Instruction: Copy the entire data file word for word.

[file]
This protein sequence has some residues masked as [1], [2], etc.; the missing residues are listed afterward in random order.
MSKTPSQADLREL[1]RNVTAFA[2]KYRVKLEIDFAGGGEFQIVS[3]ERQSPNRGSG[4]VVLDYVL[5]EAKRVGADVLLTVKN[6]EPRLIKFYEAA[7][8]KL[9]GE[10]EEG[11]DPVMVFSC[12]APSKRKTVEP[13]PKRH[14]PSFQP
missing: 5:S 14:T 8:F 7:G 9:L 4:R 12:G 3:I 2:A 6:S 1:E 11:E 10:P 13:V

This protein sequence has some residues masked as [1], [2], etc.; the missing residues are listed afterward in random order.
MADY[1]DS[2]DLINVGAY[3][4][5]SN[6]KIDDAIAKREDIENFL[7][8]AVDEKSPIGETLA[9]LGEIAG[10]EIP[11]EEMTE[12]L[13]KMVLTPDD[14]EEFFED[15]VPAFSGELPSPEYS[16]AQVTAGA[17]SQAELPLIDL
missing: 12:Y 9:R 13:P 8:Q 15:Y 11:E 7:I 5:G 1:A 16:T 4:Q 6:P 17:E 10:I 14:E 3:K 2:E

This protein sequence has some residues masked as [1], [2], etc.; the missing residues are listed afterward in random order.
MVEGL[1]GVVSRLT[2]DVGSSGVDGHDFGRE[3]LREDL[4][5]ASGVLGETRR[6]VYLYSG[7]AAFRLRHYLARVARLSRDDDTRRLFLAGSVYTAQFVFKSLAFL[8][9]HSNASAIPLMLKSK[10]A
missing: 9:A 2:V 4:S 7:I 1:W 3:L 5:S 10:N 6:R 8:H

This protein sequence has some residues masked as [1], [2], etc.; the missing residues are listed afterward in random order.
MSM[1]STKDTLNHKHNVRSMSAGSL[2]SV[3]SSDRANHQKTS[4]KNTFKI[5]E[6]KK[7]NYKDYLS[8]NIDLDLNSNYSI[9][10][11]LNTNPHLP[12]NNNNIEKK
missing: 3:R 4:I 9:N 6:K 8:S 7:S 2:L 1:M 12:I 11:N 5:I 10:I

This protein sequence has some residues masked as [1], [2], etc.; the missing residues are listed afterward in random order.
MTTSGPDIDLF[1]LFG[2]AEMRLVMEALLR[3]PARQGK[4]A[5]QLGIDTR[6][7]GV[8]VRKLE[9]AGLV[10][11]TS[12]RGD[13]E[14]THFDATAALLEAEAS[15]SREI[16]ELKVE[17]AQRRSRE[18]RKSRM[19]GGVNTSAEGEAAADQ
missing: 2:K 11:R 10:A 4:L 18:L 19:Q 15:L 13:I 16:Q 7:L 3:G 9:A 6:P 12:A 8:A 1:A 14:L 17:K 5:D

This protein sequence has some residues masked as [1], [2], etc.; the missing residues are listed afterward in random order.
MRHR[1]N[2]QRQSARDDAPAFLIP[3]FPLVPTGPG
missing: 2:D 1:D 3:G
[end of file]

This protein sequence has some residues masked as [1], [2], etc.; the missing residues are listed afterward in random order.
MSKTPSQADLREL[1]RNVTAFA[2]KYRVKLEIDFAGGGEFQIVS[3]ERQSPNRGSG[4]VVLDYVL[5]EAKRVGADVLLTVKN[6]EPRLIKFYEAA[7][8]KL[9]GE[10]EEG[11]DPVMVFSC[12]APSKRKTVEP[13]PKRH[14]PSFQP
missing: 5:S 14:T 8:F 7:G 9:L 4:R 12:G 3:I 2:A 6:S 1:E 11:E 10:P 13:V

This protein sequence has some residues masked as [1], [2], etc.; the missing residues are listed afterward in random order.
MADY[1]DS[2]DLINVGAY[3][4][5]SN[6]KIDDAIAKREDIENFL[7][8]AVDEKSPIGETLA[9]LGEIAG[10]EIP[11]EEMTE[12]L[13]KMVLTPDD[14]EEFFED[15]VPAFSGELPSPEYS[16]AQVTAGA[17]SQAELPLIDL
missing: 12:Y 9:R 13:P 8:Q 15:Y 11:E 7:I 5:G 1:A 16:T 4:Q 6:P 17:E 10:I 14:E 3:K 2:E

This protein sequence has some residues masked as [1], [2], etc.; the missing residues are listed afterward in random order.
MVEGL[1]GVVSRLT[2]DVGSSGVDGHDFGRE[3]LREDL[4][5]ASGVLGETRR[6]VYLYSG[7]AAFRLRHYLARVARLSRDDDTRRLFLAGSVYTAQFVFKSLAFL[8][9]HSNASAIPLMLKSK[10]A
missing: 9:A 2:V 4:S 7:I 1:W 3:L 5:S 10:N 6:R 8:H

This protein sequence has some residues masked as [1], [2], etc.; the missing residues are listed afterward in random order.
MSM[1]STKDTLNHKHNVRSMSAGSL[2]SV[3]SSDRANHQKTS[4]KNTFKI[5]E[6]KK[7]NYKDYLS[8]NIDLDLNSNYSI[9][10][11]LNTNPHLP[12]NNNNIEKK
missing: 3:R 4:I 9:N 6:K 8:S 7:S 2:L 1:M 12:I 11:N 5:I 10:I

This protein sequence has some residues masked as [1], [2], etc.; the missing residues are listed afterward in random order.
MTTSGPDIDLF[1]LFG[2]AEMRLVMEALLR[3]PARQGK[4]A[5]QLGIDTR[6][7]GV[8]VRKLE[9]AGLV[10][11]TS[12]RGD[13]E[14]THFDATAALLEAEAS[15]SREI[16]ELKVE[17]AQRRSRE[18]RKSRM[19]GGVNTSAEGEAAADQ
missing: 2:K 11:R 10:A 4:L 18:L 19:Q 15:L 13:I 16:Q 7:L 3:G 9:A 6:P 12:A 8:A 1:A 14:L 17:K 5:D

This protein sequence has some residues masked as [1], [2], etc.; the missing residues are listed afterward in random order.
MRHR[1]N[2]QRQSARDDAPAFLIP[3]FPLVPTGPG
missing: 2:D 1:D 3:G